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The other thing to mention here: Georgia just had 42 points and over 500 yards against Ohio State’s 3-3-5. This offense has answers for everything. Smart is the most prepared coach in college football and he has the best roster, so the Bulldogs are quite capable of dominating this game with the snap of a finger.

But they are also capable of being frustrated. If there’s anything TCU’s defense is elitist about, it’s frustrating people.

Michigan quarterback JJ McCarthy, who went 20 of 34 for 343 yards and two touchdowns against TCU, also threw two critical six picks. Both were the result of TCU finding ways to play with their eyes.

Note on the first pitch how TCU moves both middle and back as McCarthy slides his tight end through the formation before the snap. TCU safety Millard Bradford (#28) walks to the line of scrimmage and, based on the roster, he now looks like a flat defender. And he’s just that, but what McCarthy forgets due to the move is that slot defender Bud Clark (#26) is there at all. TCU still has the deep vertical route removed, and McCarthy thinks his quick exit to Bell will be wide open because the frogs messed up his mental calculation of where everyone is supposed to be.

Small mistakes can be huge against a team like TCU. Horned frogs live for them and cash in much more often than they don’t.

For TCU, the biggest difference between Georgia and Michigan is in the Bulldogs’ defense. Georgia is bigger, stronger, faster and more explosive than Michigan in almost every part of the field.

Two things that TCU quarterback Max Duggan often succeeds against: pressure and weak points in an area. Georgia, however, can press with three or four people and still come home, and they’ll only play zone defense if they feel like it. This is a physical, men’s football team that will prove itself, not the other way around.

Ohio State has found success against Georgia to a degree few have in recent years because QB CJ Stroud is a first-round pick and WR Marvin Harrison Jr. is perhaps the best player in the country. There are other reasons, like Ohio State’s roster could be second only to Georgia nationally in talent depth. But the Buckeyes nearly caused an upset because their best offensive players excelled and Ryan Day called a terrific game.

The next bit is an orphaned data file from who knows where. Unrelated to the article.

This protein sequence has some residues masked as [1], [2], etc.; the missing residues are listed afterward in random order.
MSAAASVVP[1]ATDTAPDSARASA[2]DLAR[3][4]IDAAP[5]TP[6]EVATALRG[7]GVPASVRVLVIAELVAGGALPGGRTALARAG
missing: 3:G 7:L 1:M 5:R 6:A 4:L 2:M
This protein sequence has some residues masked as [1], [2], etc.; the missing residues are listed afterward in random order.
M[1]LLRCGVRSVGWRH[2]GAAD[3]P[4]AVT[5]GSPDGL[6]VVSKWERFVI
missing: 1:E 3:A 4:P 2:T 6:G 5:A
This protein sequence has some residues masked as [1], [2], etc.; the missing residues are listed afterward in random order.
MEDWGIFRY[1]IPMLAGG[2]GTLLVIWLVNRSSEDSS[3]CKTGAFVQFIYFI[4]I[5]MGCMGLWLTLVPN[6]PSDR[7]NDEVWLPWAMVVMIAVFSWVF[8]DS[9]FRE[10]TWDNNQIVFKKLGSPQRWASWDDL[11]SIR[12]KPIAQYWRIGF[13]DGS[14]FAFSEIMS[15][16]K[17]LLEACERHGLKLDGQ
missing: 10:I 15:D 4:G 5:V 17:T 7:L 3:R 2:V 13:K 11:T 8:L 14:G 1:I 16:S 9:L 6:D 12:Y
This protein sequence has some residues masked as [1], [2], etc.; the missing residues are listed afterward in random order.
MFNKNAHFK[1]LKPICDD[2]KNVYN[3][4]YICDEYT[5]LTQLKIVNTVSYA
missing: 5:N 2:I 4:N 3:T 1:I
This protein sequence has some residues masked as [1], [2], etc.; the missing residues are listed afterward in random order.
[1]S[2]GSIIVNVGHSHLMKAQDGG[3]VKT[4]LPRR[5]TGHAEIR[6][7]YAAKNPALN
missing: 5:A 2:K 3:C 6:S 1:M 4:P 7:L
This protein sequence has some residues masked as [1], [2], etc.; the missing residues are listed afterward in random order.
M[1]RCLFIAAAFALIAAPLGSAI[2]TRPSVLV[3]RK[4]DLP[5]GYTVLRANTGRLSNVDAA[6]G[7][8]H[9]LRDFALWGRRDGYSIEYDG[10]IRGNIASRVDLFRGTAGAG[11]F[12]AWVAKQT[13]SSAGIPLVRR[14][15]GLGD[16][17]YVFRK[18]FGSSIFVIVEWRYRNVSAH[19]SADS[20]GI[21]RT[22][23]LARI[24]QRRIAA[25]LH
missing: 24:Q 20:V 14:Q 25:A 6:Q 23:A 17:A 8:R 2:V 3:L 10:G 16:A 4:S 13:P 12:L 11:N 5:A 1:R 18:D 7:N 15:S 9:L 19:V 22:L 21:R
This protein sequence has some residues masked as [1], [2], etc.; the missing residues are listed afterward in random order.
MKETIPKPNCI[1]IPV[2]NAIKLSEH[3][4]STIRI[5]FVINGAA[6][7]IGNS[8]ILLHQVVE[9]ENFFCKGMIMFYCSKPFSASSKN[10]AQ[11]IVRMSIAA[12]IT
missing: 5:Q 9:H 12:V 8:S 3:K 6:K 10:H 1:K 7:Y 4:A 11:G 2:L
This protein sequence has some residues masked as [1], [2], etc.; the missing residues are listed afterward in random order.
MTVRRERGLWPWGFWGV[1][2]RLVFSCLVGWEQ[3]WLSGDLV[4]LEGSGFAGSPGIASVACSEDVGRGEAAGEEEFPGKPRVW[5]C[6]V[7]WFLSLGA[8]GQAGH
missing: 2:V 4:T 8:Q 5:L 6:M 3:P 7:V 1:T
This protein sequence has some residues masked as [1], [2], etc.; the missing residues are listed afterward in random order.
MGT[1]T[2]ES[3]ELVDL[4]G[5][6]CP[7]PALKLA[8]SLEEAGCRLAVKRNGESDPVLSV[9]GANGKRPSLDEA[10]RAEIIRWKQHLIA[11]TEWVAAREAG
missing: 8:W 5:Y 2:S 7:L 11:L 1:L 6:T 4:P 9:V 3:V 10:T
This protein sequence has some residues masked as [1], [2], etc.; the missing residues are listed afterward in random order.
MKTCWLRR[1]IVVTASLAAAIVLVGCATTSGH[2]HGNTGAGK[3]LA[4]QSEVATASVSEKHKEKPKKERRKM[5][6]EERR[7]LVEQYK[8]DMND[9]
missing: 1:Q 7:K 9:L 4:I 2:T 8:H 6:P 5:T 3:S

For TCU, two things will be imperative:

  1. Play with the tempo whenever Jalen Carter is on the court.
  2. Have Duggan empty whatever’s left in the tank with the QB-run game.

TCU running back Kendre Miller, one of the most underrated running backs in the nation, is questionable for this game, but a lot of what creates opportunities for the Horned Frogs offense lives in Duggan. as a constant threat.

It’s in Duggan’s willingness to shoot the ball in short distance situations, and his willingness to move the pocket and attack the man’s cover with his legs (unafraid of how hard he goes). To be touched). He will do these things again and again and again. He’s the best in the country at it, and he just put his body on the line last week against Michigan.

If TCU is to succeed, however, Duggan will need to do everything he did in the semifinals and more. Is he able to reach an even higher level?

I’d say he is, but he’ll need everyone on deck.

Georgia cornerback Kelee Ringo is coming off a nightmare of a game against Ohio State, after a nightmare of a game against LSU, so he’ll no doubt be looking to change his fortunes against the Horned Frogs. If he gets too aggressive, it could be a good thing for Duggan and wide receiver Quentin Johnston.

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However, whenever you think about how TCU could squeeze through a crack here or there, you remember that Georgia has very few cracks. Part of what makes TCU’s offense difficult to plan and defend in general is Duggan’s ability to read the whole field in Dykes’ scheme, which stretches the field as wide as possible and tries to create space through training. It’s not unlike what we see from Josh Heupel and Tennessee.

Georgia fans will surely remember the Bulldogs’ response to the Tennessee system: Hit the hell up.

For Bulldogs, the answer here is to be yourself, but also to be careful who you are dealing with. Smart’s team, winners of 16 games in a row, are 60 minutes from history and still hold the title of the most dominant club in the sport.

For TCU, essentially, it’s the same thing: sticking to their identity. The Dykes TCU Club is one of the smartest and best trained football teams in the country. It’s not just Duggan. The whole team plays like this.

It’s the Apprentice Pirate versus Captain Bulldog, for all the marbles. Both coaches – and both teams – have earned the right to be on the national title stage. Exactly as it should be.

(Kirby Smart top photo: Austin McAfee/Icon Sportswire via Getty Images)